5. Sibling Bonds – When we chose to teach our daughter at home, we did not realize we were offering her an opportunity  to build a bond with her little brother that she wouldn’t have had the opportunity for otherwise.  With her older, more capable sister gone, she got a chance to form her own unique relationship with him.  Now, at age 14 months and 8 years, they spend every day together.  She is his favourite person to follow around and the games and stories she makes up for him keep him delightfully entertained.  Together they play cars, dolls, read stories and colour pictures.  Whatever she is doing, that’s what he wants to do, too.  Having the chance to be so adored, despite the many squabbles and struggles of siblings, has given her such a boost in confidence and self esteem.  Every day he proves to her by his little pattering feet following her around the house that she is worthy, she is loved, she is wanted.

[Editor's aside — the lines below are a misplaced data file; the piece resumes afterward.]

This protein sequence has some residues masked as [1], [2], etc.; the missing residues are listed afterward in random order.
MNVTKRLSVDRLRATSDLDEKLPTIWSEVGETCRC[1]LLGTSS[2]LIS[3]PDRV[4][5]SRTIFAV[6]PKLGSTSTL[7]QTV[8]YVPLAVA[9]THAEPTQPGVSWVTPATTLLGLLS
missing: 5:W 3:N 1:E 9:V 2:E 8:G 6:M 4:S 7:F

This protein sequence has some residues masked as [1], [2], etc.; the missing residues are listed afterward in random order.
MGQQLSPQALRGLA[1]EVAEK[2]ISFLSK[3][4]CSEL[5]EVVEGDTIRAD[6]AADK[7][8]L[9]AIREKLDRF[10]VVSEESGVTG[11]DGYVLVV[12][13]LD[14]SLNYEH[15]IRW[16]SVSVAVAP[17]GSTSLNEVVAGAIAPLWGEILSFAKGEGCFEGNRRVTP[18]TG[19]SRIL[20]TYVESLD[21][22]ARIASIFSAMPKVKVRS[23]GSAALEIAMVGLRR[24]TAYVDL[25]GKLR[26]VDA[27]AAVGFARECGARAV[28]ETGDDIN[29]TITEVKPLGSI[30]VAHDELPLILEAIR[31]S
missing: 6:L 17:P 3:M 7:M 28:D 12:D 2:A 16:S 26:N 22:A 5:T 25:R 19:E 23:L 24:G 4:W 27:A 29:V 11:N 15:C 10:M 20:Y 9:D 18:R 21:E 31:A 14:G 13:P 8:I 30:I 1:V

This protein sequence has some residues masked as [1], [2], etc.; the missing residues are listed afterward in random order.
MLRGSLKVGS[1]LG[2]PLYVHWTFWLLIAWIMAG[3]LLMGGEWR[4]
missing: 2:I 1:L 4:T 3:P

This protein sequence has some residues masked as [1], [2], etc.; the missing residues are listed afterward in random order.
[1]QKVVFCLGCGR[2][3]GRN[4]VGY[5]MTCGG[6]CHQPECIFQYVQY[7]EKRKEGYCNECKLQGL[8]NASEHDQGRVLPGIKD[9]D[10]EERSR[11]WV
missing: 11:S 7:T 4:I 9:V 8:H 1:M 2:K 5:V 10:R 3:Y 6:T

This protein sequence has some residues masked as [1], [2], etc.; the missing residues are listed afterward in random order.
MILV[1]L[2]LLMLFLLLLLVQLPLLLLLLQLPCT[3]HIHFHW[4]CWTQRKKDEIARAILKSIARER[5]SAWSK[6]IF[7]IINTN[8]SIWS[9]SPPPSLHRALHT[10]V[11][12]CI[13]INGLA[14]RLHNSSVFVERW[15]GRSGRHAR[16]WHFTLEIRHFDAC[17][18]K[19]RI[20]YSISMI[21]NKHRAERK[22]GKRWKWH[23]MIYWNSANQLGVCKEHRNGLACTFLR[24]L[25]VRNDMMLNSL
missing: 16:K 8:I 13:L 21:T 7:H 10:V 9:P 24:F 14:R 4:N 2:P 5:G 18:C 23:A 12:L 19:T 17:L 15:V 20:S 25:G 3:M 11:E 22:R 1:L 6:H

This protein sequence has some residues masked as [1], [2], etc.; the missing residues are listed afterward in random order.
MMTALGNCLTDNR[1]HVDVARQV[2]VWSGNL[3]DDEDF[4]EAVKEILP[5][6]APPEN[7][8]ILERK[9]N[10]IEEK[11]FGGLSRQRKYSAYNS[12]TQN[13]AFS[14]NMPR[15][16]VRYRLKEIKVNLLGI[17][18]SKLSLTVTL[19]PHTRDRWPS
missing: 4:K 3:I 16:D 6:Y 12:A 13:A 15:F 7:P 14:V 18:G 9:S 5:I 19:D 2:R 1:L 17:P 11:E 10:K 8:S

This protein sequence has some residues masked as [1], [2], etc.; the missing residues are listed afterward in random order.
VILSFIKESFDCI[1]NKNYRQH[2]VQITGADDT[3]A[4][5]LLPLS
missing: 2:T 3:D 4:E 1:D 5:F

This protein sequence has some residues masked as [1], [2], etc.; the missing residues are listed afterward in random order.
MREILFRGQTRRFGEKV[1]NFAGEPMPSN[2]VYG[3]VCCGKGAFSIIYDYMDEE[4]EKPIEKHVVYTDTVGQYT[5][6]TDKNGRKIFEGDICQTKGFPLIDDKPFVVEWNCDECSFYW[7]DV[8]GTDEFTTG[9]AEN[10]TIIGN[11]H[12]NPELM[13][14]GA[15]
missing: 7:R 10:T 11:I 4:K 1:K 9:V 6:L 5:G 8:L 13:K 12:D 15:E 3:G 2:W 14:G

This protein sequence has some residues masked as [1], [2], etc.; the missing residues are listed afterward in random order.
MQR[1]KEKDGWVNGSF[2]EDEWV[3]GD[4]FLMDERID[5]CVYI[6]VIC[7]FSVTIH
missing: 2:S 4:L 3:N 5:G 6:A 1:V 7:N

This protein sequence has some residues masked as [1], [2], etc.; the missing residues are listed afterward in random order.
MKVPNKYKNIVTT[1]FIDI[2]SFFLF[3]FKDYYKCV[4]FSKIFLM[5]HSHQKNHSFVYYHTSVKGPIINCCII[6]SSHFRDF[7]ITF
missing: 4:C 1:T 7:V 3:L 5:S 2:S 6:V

6. Individualized Learning – While teaching a child with learning disabilities at home is not for the faint of heart, it is also incredibly relieving to  be able to step outside of the box and teach your child on his/her level with no pressure of ‘grade’ performance.  Most homeschooling families follow their child’s lead as to what they are interested in and then use that as a platform to build upon their learning.  It’s ok to be working at multiple grade levels.  Every child has strengths and weaknesses.  If math is going great and reading is a struggle, it’s ok to be working at a substantially more difficult level for math than for reading.  If your child conquers long division in just a few short lessons, it’s ok to move on to something new without doing the whole unit.  If your child has a short attention span, or learns more kinesthetically you can build breaks into their day that will help them thrive.  Math facts can be memorized while jumping rope.  Stories can be read at the park.  Spelling words can be created with paint and glue and soap bubbles.  If your child can spell orally but not with paper and pencil, it’s ok to test them that way.  If tests make your child anxious and he or she performs less than their best, it’s ok to toss tests out the window.  As his or her teacher, you will have a very good idea of what they are comprehending, so choosing to do tests will only be a formality of what you already both know.  If your child needs a  nap or some quiet time, it’s easily accessible.  If you decide to go on vacation in the middle of October that is perfectly ok!  I have loved being so involved in my child’s learning and being able to make decisions based on her best interests academically.  It has also given us more freedom as a family.